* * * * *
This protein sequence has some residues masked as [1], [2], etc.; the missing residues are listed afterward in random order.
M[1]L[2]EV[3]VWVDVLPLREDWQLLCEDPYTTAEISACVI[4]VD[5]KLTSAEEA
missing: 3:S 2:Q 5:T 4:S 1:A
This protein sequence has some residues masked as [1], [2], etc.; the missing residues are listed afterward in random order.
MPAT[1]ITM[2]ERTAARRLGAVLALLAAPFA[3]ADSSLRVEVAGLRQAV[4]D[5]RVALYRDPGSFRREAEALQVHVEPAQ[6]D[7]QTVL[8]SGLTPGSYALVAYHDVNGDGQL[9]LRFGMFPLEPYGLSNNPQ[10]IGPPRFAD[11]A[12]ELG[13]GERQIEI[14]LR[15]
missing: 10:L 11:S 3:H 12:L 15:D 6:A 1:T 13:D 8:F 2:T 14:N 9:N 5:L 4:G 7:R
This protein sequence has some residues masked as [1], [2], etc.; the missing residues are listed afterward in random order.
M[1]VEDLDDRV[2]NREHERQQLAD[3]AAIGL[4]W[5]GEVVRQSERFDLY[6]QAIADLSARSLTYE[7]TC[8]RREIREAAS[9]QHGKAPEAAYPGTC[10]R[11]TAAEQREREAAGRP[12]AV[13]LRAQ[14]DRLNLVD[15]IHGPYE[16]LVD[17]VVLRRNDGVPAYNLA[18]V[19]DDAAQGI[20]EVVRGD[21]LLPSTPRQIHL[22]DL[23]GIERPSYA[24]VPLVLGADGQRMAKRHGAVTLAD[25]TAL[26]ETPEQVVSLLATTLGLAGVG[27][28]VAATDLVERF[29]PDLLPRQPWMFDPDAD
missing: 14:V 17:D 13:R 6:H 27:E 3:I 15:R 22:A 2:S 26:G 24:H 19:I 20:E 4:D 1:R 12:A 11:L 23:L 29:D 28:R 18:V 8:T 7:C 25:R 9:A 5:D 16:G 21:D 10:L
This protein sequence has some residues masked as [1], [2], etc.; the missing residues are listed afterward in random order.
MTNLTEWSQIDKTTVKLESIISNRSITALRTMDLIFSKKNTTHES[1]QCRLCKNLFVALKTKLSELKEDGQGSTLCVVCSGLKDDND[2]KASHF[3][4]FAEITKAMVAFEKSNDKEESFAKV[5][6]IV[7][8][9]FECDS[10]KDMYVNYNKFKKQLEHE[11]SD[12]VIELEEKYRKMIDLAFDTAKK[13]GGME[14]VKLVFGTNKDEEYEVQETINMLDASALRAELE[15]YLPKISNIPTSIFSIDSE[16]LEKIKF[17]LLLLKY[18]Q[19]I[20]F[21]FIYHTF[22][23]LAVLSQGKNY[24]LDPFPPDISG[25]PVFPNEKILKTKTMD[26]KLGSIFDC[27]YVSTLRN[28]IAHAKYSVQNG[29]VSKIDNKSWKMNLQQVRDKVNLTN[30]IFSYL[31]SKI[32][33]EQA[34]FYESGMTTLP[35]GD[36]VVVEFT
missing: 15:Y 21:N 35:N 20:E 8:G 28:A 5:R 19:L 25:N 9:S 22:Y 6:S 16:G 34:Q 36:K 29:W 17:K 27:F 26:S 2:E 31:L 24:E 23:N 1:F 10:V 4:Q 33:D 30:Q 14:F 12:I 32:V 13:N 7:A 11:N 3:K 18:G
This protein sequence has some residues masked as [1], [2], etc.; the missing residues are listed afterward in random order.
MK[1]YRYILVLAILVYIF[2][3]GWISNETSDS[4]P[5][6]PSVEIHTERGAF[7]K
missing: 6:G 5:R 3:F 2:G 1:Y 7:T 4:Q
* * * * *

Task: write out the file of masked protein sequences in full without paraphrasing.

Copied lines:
This protein sequence has some residues masked as [1], [2], etc.; the missing residues are listed afterward in random order.
M[1]L[2]EV[3]VWVDVLPLREDWQLLCEDPYTTAEISACVI[4]VD[5]KLTSAEEA
missing: 3:S 2:Q 5:T 4:S 1:A
This protein sequence has some residues masked as [1], [2], etc.; the missing residues are listed afterward in random order.
MPAT[1]ITM[2]ERTAARRLGAVLALLAAPFA[3]ADSSLRVEVAGLRQAV[4]D[5]RVALYRDPGSFRREAEALQVHVEPAQ[6]D[7]QTVL[8]SGLTPGSYALVAYHDVNGDGQL[9]LRFGMFPLEPYGLSNNPQ[10]IGPPRFAD[11]A[12]ELG[13]GERQIEI[14]LR[15]
missing: 10:L 11:S 3:H 12:L 15:D 6:A 1:T 13:D 8:F 2:T 14:N 9:N 5:L 4:G 7:R
This protein sequence has some residues masked as [1], [2], etc.; the missing residues are listed afterward in random order.
M[1]VEDLDDRV[2]NREHERQQLAD[3]AAIGL[4]W[5]GEVVRQSERFDLY[6]QAIADLSARSLTYE[7]TC[8]RREIREAAS[9]QHGKAPEAAYPGTC[10]R[11]TAAEQREREAAGRP[12]AV[13]LRAQ[14]DRLNLVD[15]IHGPYE[16]LVD[17]VVLRRNDGVPAYNLA[18]V[19]DDAAQGI[20]EVVRGD[21]LLPSTPRQIHL[22]DL[23]GIERPSYA[24]VPLVLGADGQRMAKRHGAVTLAD[25]TAL[26]ETPEQVVSLLATTLGLAGVG[27][28]VAATDLVERF[29]PDLLPRQPWMFDPDAD
missing: 14:V 17:D 13:R 6:H 27:E 3:I 15:R 22:A 2:S 26:G 24:H 19:I 20:E 4:D 1:R 12:A 11:L 23:L 29:D 28:R 18:V 8:T 7:C 25:R 9:A 5:D 16:G 21:D 10:L
This protein sequence has some residues masked as [1], [2], etc.; the missing residues are listed afterward in random order.
MTNLTEWSQIDKTTVKLESIISNRSITALRTMDLIFSKKNTTHES[1]QCRLCKNLFVALKTKLSELKEDGQGSTLCVVCSGLKDDND[2]KASHF[3][4]FAEITKAMVAFEKSNDKEESFAKV[5][6]IV[7][8][9]FECDS[10]KDMYVNYNKFKKQLEHE[11]SD[12]VIELEEKYRKMIDLAFDTAKK[13]GGME[14]VKLVFGTNKDEEYEVQETINMLDASALRAELE[15]YLPKISNIPTSIFSIDSE[16]LEKIKF[17]LLLLKY[18]Q[19]I[20]F[21]FIYHTF[22][23]LAVLSQGKNY[24]LDPFPPDISG[25]PVFPNEKILKTKTMD[26]KLGSIFDC[27]YVSTLRN[28]IAHAKYSVQNG[29]VSKIDNKSWKMNLQQVRDKVNLTN[30]IFSYL[31]SKI[32][33]EQA[34]FYESGMTTLP[35]GD[36]VVVEFT
missing: 15:Y 21:N 35:N 20:E 8:G 28:A 5:R 19:L 25:N 9:S 22:Y 6:S 16:G 34:Q 36:K 29:W 17:K 27:F 26:S 2:E 31:L 24:E 23:N 1:F 10:V 4:Q 33:D 30:Q 14:F 12:I 32:V 13:N 7:A 11:N 3:K 18:G
This protein sequence has some residues masked as [1], [2], etc.; the missing residues are listed afterward in random order.
MK[1]YRYILVLAILVYIF[2][3]GWISNETSDS[4]P[5][6]PSVEIHTERGAF[7]K
missing: 6:G 5:R 3:F 2:G 1:Y 7:T 4:Q